Keywords: brushing; data structure; forward search; graphical methods; linked plots; Mahalanobis distance; MM estimation; outliers; S estimation; Tukey’s biweight.
    JEL: C1
    Date: 2017–04–08
    URL: http://d.repec.org/n?u=RePEc:ehl:lserod:72291&r=cmp
  3. By: Nugraheni, Reninta Dewi; Widodo, Tri
    Abstract: ASEAN is one of dynamic and fast growing economic regionalism. ASEAN has shown rapid growth in trade liberalization with the free trade agreement (FTA), established with China Korea, Japan, Australia and New Zealand. The aim of this research is to investigate the effects of the free trade agreement between ASEAN-China (ACFTA), ASEAN-Korea (AKFTA), ASEAN-Japan (AJCEP), ASEAN-Australia-New Zealand (AANZFTA). The Computable General Equilibrium (CGE) model and the Global Trade Analysis Project (GTAP) database version 9 are applied with the partial and full liberalization scenarios. The GTAP simulations results shows that ACFTA provides a greater positive impact than the other FTAs for each region. In the long run, the welfare of each region has increased, the trade balance has decreased, the volume of exports and imports has increased.
    Keywords: ASEAN, Free Trade Agreement, Tariff Liberalisation, GTAP Simulations
    JEL: F14 F17
    Date: 2018–03–11
    URL: http://d.repec.org/n?u=RePEc:pra:mprapa:86693&r=cmp
  4. By: Fanti, Lucrezia
    Abstract: This paper introduces the classical idea about the so-called directed and induced technical change (ITC) within a Keynesian demand-side and evolutionary endogenous growth model in order to analyze the interplay among technical change, long-run economic growth and functional income distribution. An ITC process is analyzed within an Agent-Based Stock-Flow Consistent (AB-SFC) model, wherein credit-constrained heterogeneous firms choose both the intensity and the direction of the innovation towards a labor- or capital-saving choice of technique. In the long-run, the model reproduces the so-called Kaldor stylized facts (i.e. with a purely labor-saving technical change), however during the transitional phase the model shows a labor-saving/capital-using innovation pattern, as the aggregate output-capital ratio decreases until it stabilizes in the long-run, as well as declining labor share for long time periods and we can ascribe these evidences mainly to the directed technical change process. In order to stress the effective role of the innovation bias on the model dynamics, we compare the baseline scenario with a counterfactual scenario wherein a neutral technical progress is at work.
    Keywords: Agent-Based Macroeconomics; Stock-Flow Consistent Models; Induced Technical Change; Directed Innovation; Choice of Techniques; Labor Share; Growth and Distribution.
    JEL: E24 E25 O33 O41
    Date: 2018–03–10
    URL: http://d.repec.org/n?u=RePEc:pra:mprapa:86645&r=cmp
  5. By: VÁZQUEZ-ALCOCER, Alan; SCHOEN, Eric D.; GOOS, Peter
    Abstract: After completing the experimental runs of a screening design, the responses under study are analyzed by statistical methods to detect the active effects. To increase the chances of correctly identifying these effects, a good analysis method should: (1) provide alternative interpretations of the data, (2) reveal the aliasing present in the design, and (3) search only meaningful sets of effects as defined by user-specified restrictions such as effect heredity or constraints that include all the contrasts of a multi-level factor in the model. Methods like forward selection, the Dantzig selector or LASSO do not posses all these properties. Simulated annealing model search cannot handle other constraints than effect heredity. This paper presents a novel strategy to analyze data from screening designs that posses properties (1)-(3) in full. It uses modern mixed integer optimization methods that returns the results in a few minutes. We illustrate our method by analyzing data from real and synthetic experiments involving two-level and mixed-level screening designs. Using simulations, we show the capability of our method to automatically select the set of active effects and compare it to the benchmark methods.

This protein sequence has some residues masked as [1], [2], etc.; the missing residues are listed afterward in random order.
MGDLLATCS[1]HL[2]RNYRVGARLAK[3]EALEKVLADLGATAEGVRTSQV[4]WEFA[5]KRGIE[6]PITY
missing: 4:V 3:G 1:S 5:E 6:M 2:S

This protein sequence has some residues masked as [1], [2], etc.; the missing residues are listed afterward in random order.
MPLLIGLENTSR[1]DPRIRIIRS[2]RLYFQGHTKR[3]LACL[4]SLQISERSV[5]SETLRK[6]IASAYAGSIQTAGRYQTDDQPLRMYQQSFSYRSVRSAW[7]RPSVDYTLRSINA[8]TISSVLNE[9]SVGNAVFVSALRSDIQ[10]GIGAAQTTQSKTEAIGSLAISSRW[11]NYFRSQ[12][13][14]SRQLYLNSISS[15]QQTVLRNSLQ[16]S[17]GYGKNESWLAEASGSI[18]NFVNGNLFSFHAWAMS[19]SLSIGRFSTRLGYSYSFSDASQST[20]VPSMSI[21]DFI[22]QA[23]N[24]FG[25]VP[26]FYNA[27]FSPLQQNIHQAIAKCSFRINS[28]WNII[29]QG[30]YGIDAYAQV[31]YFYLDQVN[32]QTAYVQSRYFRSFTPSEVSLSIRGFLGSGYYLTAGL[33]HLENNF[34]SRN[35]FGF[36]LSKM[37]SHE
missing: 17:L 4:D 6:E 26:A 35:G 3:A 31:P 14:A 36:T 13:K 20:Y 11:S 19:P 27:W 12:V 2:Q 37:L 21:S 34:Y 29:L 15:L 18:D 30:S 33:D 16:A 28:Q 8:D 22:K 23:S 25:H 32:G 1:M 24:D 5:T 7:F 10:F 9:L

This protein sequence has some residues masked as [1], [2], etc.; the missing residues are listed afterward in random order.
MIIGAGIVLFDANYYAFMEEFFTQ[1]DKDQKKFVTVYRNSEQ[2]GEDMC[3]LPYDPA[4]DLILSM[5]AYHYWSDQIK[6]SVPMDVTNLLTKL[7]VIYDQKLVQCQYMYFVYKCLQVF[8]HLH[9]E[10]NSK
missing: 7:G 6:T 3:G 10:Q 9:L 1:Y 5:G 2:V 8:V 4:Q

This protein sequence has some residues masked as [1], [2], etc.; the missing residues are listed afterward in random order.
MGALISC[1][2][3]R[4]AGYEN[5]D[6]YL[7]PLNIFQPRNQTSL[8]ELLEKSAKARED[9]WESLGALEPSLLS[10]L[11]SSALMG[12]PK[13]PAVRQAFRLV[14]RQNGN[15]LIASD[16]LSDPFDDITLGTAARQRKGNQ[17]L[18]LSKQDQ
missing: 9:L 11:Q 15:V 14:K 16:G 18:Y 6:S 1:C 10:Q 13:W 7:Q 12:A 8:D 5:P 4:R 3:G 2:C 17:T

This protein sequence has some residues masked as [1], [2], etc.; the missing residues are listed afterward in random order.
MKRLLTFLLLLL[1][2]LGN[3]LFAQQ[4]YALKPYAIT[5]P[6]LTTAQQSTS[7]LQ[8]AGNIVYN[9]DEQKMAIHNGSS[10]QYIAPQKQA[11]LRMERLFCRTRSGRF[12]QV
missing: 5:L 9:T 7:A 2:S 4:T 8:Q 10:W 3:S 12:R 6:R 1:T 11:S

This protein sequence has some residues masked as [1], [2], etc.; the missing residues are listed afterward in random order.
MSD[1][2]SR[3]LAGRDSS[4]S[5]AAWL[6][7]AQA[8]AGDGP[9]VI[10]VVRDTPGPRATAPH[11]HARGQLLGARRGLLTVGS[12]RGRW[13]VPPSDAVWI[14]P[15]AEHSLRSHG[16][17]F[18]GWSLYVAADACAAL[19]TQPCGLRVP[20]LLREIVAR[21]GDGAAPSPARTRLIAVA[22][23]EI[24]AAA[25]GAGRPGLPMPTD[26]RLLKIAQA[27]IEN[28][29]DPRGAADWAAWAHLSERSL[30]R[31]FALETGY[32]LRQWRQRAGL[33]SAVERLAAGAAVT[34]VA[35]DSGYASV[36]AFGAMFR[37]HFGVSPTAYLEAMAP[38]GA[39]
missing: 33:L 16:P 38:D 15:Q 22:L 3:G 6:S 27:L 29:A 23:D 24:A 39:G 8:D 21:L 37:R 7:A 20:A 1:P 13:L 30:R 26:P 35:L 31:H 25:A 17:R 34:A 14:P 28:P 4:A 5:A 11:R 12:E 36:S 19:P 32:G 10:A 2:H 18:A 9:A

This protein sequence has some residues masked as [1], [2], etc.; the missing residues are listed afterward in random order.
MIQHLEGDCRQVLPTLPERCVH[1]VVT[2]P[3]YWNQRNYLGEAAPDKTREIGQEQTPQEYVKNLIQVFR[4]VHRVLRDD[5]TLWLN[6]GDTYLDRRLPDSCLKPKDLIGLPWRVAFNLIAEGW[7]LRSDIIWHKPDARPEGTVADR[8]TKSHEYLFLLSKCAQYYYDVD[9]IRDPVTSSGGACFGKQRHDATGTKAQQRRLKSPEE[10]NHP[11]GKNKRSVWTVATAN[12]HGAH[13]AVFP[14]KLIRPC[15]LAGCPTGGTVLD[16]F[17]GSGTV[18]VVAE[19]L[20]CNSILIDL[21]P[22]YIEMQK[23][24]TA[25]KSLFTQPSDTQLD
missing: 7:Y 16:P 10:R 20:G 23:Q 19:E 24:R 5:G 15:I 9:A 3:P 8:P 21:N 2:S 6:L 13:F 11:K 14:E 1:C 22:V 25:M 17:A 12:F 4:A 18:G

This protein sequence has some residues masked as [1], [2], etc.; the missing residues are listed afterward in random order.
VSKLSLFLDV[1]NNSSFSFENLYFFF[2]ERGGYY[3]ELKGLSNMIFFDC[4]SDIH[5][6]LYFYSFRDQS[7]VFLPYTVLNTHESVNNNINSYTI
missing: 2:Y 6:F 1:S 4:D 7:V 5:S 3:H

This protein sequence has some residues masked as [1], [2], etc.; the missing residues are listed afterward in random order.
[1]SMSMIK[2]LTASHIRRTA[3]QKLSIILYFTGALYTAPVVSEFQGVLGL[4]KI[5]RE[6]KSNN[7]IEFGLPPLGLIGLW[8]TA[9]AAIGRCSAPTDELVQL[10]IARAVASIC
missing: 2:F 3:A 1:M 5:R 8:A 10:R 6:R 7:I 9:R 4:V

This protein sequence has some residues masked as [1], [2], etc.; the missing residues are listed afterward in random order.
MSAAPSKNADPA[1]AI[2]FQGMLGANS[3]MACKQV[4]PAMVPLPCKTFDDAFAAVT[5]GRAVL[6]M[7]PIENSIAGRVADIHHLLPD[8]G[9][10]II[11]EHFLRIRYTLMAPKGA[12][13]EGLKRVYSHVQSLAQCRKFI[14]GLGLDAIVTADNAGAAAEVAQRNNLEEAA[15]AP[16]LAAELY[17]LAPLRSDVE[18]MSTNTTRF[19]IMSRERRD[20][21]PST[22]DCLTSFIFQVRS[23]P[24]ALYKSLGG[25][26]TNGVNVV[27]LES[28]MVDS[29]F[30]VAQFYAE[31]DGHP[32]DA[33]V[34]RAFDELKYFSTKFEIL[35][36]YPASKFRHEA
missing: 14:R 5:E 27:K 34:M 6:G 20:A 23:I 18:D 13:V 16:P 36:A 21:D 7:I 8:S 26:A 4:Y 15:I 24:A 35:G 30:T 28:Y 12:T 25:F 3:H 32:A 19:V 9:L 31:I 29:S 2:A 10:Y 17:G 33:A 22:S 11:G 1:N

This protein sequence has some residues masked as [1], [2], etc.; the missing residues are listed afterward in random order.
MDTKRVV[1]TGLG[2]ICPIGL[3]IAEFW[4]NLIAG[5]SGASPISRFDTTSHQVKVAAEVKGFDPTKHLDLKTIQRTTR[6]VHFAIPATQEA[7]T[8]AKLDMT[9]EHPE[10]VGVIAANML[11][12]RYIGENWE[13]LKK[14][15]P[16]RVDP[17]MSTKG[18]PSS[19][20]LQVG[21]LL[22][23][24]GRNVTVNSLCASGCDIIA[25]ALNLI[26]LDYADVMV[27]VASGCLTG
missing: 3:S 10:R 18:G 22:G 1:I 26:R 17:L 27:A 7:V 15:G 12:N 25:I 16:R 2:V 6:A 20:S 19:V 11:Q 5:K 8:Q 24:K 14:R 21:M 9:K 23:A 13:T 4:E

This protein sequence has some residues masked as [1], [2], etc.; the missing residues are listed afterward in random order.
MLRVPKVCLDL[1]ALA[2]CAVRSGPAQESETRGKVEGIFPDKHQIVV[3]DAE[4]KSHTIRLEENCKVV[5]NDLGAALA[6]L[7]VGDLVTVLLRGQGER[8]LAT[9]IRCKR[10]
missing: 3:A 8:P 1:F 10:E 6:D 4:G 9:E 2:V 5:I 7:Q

Keywords: Dantzig selector, Definitive screening design, LASSO, Sparsity, Two-factor interaction
    Date: 2018–05
    URL: http://d.repec.org/n?u=RePEc:ant:wpaper:2018007&r=cmp
  6. By: Ivaldi, Marc; Lagos, Vicente
    Abstract: The Coordinate Price Pressure Index (CPPI) measures the incentives of two competitors to engage in a particular type of Parallel Accommodating Conduct (PAC). Specifically, it measures the incentives of a leader firm to initiate a unilateral percentage price increase, with the expectation that a follower firm will match it. Using a large set of simulated markets, we measure the accuracy of the index in terms of predicting the impact of a merger on firms’ incentives to engage in PAC. Results suggest that the CPPI only displays a fair performance when predicting an increase in firm’s incentives to engage in PAC, and only in mergers in which the diversion ratio between the target and the acquiring firm is low. However, the index displays a poor performance when predicting mergers with a significant anticompetitive effect.